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SIR JOHN FROISSART Chronicles of England, France, Spain and the adjoining countries from the latter part of the reign of Edward II to the coronation of Henry IV. Vol.10

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SIR JOHN FROISSART
Chronicles of England, France, Spain and the adjoining countries from the latter part of the reign of Edward II to the coronation of Henry IV. Vol.10
page 103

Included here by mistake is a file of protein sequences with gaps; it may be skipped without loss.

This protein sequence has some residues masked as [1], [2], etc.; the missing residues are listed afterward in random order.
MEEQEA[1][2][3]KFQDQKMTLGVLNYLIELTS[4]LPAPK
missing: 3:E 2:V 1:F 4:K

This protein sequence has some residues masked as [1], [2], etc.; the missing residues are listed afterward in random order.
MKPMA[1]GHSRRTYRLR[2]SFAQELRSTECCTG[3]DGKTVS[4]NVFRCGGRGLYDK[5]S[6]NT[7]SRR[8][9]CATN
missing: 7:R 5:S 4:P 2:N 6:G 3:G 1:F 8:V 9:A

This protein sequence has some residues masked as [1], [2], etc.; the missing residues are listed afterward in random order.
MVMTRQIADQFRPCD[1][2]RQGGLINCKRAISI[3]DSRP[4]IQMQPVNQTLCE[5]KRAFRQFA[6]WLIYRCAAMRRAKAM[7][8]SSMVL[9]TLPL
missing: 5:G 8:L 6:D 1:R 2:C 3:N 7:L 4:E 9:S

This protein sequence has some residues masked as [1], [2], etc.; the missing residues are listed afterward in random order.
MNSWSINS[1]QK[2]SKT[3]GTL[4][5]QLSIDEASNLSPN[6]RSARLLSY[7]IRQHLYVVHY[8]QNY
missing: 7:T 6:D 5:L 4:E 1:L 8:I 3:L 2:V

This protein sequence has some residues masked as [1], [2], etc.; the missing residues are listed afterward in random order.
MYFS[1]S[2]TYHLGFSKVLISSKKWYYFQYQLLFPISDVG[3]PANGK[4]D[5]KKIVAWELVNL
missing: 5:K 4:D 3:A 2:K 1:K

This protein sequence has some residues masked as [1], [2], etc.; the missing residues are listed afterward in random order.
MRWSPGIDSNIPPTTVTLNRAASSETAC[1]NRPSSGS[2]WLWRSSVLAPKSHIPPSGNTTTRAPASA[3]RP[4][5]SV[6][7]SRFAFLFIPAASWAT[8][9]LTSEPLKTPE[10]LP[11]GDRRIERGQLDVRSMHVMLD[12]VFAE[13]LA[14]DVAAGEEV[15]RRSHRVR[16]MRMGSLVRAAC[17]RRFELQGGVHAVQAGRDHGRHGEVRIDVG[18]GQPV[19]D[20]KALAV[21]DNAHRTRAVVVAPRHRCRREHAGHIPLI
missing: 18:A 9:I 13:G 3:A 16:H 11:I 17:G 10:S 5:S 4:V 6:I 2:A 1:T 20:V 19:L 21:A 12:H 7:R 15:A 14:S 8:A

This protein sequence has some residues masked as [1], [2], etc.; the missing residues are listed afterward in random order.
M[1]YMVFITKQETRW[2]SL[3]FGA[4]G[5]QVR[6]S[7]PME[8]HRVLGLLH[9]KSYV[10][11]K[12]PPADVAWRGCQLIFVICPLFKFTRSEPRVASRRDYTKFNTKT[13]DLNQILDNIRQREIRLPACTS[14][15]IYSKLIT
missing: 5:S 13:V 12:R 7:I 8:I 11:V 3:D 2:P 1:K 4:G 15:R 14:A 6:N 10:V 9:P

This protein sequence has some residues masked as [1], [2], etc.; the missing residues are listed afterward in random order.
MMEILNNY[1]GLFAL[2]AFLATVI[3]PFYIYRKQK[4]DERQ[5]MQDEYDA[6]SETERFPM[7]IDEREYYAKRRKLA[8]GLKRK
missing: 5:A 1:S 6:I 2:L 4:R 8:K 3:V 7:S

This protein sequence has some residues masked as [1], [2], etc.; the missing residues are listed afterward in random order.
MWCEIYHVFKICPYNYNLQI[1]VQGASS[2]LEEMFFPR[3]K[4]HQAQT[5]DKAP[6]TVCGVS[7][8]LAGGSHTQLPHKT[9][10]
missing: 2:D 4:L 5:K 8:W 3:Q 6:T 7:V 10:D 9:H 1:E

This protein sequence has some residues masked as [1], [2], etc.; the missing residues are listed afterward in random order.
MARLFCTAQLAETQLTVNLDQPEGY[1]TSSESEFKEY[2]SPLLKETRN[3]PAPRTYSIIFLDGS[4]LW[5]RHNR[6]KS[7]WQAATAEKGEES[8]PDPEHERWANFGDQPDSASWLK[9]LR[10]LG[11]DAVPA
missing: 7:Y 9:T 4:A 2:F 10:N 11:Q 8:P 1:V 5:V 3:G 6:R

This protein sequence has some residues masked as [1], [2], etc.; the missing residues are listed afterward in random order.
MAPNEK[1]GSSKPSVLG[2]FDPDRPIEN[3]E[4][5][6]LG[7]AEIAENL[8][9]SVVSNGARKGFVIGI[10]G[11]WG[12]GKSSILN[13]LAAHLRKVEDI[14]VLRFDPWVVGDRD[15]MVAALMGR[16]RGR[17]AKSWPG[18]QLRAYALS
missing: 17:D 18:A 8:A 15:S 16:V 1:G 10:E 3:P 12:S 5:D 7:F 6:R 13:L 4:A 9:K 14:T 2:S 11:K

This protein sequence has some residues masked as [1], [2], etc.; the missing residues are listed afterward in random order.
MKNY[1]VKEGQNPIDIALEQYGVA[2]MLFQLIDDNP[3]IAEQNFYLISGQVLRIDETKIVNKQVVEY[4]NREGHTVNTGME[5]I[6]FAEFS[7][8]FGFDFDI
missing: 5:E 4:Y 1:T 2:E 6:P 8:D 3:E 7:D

renown, then advanced, and fent to have the war-IhieU of f fir .Bcmcka»t touched with a rod. Sir Boucicaut inftantly appeared, aid, having his ar-mour laced, mounted his horfe : placing his lance in its reft, they met full gallop, and made, by their blows, the fire fly from their helmets, but they neither broke their lances nor loft their ftir* tups: having pafled, they returned to their places, leaking ready, for the fécond courfe. This wat done without any way fparing themfeives ; fir Boucicaut broke his lance and was unhelmed, but Sd not for this fall to the ground. Lord Clifford returned to his place, to prepare himfelf for another courfe, but fir Boucicaut did not again* put on his helmet. Lord Clifford, noticing thj% tefolvcd to perform a tilt with another knight, and fait his fquire to touch the fhield of the lord de Saimpi. The lord de Saimpi being ready, &ffied forth from his pavilion : they ran .at each other with great force, met full, and lords Clifford broke his knee into three pieces againft the target of his adverfary. In return, the lord de Saimpi ftruck off his helmet, and both continued their career toi their {daces. The lord Clifford tilted no more that day, for the fpeclators faid .he had honourably and valoroufly borne himfelt Sir Henry Beaumont * then came forward^ and fent to have the target of fir Boucicaut touched, who was inftantly ready to reply to fhe call, Lord Beaumont. See Dugdate. having 9*


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